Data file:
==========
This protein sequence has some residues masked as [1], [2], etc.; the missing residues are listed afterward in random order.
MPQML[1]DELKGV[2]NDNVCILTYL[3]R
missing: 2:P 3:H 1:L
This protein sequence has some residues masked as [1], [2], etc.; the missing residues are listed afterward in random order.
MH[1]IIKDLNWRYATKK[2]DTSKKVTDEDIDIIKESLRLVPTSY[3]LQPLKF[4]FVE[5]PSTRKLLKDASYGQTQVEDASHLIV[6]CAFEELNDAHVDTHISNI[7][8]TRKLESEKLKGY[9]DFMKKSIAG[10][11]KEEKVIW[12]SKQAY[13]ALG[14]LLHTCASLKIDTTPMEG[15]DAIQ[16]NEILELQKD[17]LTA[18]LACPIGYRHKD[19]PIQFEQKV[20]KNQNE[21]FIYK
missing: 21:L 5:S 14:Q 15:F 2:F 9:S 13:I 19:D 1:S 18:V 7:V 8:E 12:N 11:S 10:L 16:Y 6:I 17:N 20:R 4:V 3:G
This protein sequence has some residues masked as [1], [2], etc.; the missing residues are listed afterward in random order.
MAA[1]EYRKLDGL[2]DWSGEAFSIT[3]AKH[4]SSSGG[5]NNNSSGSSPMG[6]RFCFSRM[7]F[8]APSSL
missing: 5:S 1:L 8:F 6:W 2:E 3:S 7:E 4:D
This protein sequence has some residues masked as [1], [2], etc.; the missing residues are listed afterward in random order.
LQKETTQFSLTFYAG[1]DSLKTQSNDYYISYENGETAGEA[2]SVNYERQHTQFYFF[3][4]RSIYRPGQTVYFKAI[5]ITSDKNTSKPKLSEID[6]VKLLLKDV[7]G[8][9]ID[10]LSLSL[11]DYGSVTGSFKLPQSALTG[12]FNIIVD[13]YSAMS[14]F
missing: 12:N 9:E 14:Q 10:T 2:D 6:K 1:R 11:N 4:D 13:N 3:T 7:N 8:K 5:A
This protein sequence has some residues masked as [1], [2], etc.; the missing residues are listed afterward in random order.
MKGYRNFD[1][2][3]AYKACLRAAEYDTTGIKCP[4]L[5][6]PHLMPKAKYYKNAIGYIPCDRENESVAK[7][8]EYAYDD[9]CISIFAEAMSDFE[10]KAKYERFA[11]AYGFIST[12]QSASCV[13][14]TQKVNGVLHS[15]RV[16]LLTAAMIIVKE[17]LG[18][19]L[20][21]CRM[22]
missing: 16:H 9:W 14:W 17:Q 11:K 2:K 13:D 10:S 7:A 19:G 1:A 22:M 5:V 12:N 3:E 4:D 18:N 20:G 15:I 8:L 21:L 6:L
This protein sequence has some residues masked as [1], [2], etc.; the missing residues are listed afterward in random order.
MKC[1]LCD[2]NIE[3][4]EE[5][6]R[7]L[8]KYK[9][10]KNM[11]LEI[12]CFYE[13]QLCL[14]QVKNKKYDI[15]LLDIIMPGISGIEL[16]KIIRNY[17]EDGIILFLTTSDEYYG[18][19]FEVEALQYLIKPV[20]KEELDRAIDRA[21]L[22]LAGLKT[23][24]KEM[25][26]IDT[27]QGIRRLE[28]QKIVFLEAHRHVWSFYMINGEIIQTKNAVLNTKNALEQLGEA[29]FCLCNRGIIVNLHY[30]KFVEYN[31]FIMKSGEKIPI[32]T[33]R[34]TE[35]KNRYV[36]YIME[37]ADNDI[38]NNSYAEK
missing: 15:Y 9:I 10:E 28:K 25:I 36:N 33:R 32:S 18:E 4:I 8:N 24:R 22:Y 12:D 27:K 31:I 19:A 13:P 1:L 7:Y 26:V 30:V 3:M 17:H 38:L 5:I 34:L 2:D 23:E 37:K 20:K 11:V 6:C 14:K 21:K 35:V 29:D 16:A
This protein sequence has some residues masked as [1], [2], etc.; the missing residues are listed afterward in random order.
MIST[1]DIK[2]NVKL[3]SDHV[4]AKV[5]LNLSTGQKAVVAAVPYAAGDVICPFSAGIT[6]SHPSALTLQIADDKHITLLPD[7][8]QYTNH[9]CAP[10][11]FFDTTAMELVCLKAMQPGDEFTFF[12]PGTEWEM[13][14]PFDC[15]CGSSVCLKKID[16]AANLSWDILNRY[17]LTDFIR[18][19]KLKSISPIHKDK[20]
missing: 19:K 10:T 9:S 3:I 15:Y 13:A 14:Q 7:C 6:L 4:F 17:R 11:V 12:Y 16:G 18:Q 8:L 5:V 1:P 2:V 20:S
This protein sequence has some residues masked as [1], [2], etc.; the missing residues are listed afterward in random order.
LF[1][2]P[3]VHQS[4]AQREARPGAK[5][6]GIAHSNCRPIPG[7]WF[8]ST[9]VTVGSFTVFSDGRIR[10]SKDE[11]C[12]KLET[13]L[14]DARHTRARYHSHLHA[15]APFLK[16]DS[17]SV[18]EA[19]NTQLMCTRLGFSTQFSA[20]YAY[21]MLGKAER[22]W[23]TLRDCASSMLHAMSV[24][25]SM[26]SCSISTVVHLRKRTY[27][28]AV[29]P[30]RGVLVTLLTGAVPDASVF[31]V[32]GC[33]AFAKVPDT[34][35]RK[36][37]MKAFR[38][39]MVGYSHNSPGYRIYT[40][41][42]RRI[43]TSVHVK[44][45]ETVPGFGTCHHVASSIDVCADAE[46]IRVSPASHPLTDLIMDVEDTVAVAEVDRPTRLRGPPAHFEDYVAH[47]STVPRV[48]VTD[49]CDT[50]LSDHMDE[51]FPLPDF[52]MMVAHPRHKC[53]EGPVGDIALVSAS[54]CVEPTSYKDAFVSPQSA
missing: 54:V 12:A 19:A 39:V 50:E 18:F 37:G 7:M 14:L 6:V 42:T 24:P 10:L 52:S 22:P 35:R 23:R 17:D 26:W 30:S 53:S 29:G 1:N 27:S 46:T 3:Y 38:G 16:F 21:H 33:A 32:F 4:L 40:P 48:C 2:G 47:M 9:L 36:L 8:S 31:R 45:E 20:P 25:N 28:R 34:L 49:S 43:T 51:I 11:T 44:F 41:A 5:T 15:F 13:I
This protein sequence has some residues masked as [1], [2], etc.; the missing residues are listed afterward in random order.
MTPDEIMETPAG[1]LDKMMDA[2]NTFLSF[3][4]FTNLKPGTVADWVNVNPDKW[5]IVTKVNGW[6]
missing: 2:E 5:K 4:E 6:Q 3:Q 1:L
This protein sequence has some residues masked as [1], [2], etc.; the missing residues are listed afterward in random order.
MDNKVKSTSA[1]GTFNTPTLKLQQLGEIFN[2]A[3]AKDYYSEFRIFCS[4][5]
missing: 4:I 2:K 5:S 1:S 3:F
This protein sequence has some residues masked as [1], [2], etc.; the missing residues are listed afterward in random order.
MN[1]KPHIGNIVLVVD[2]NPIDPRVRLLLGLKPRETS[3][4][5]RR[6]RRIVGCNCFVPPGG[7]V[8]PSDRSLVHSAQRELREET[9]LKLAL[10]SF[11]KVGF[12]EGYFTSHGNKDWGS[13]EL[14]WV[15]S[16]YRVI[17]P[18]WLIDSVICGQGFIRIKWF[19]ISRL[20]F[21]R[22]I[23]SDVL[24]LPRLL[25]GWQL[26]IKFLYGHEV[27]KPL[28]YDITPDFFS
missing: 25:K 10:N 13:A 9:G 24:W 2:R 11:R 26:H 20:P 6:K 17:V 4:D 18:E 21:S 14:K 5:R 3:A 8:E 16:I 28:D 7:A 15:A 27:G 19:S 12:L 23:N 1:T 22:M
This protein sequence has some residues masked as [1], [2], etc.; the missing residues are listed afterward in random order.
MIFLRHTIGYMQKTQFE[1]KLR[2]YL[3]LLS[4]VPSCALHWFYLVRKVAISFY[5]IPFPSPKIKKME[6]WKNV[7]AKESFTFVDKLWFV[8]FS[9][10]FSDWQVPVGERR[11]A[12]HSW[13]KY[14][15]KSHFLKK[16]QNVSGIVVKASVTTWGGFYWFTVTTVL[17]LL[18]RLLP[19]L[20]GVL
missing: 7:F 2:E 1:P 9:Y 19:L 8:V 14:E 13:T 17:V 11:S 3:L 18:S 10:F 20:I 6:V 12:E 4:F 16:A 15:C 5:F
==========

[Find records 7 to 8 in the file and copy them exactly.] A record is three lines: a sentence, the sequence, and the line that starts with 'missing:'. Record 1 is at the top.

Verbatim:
This protein sequence has some residues masked as [1], [2], etc.; the missing residues are listed afterward in random order.
MIST[1]DIK[2]NVKL[3]SDHV[4]AKV[5]LNLSTGQKAVVAAVPYAAGDVICPFSAGIT[6]SHPSALTLQIADDKHITLLPD[7][8]QYTNH[9]CAP[10][11]FFDTTAMELVCLKAMQPGDEFTFF[12]PGTEWEM[13][14]PFDC[15]CGSSVCLKKID[16]AANLSWDILNRY[17]LTDFIR[18][19]KLKSISPIHKDK[20]
missing: 19:K 10:T 9:S 3:I 15:Y 13:A 14:Q 7:C 6:L 4:F 17:R 11:V 12:Y 16:G 18:Q 8:L 5:V 1:P 2:V 20:S
This protein sequence has some residues masked as [1], [2], etc.; the missing residues are listed afterward in random order.
LF[1][2]P[3]VHQS[4]AQREARPGAK[5][6]GIAHSNCRPIPG[7]WF[8]ST[9]VTVGSFTVFSDGRIR[10]SKDE[11]C[12]KLET[13]L[14]DARHTRARYHSHLHA[15]APFLK[16]DS[17]SV[18]EA[19]NTQLMCTRLGFSTQFSA[20]YAY[21]MLGKAER[22]W[23]TLRDCASSMLHAMSV[24][25]SM[26]SCSISTVVHLRKRTY[27][28]AV[29]P[30]RGVLVTLLTGAVPDASVF[31]V[32]GC[33]AFAKVPDT[34][35]RK[36][37]MKAFR[38][39]MVGYSHNSPGYRIYT[40][41][42]RRI[43]TSVHVK[44][45]ETVPGFGTCHHVASSIDVCADAE[46]IRVSPASHPLTDLIMDVEDTVAVAEVDRPTRLRGPPAHFEDYVAH[47]STVPRV[48]VTD[49]CDT[50]LSDHMDE[51]FPLPDF[52]MMVAHPRHKC[53]EGPVGDIALVSAS[54]CVEPTSYKDAFVSPQSA
missing: 54:V 12:A 19:A 39:V 50:E 18:F 37:G 7:M 14:L 6:V 42:T 24:P 10:L 52:S 22:P 35:R 23:R 17:D 26:W 30:S 53:S 29:G 1:N 27:S 46:T 3:Y 38:G 16:F 21:H 33:A 32:F 4:L 40:P 48:C 2:G 47:M 9:L 36:L 8:S 31:R 45:E 20:P 25:N 28:R 34:L 49:S 43:T 51:I 11:T 44:F 41:A 5:T 15:F 13:I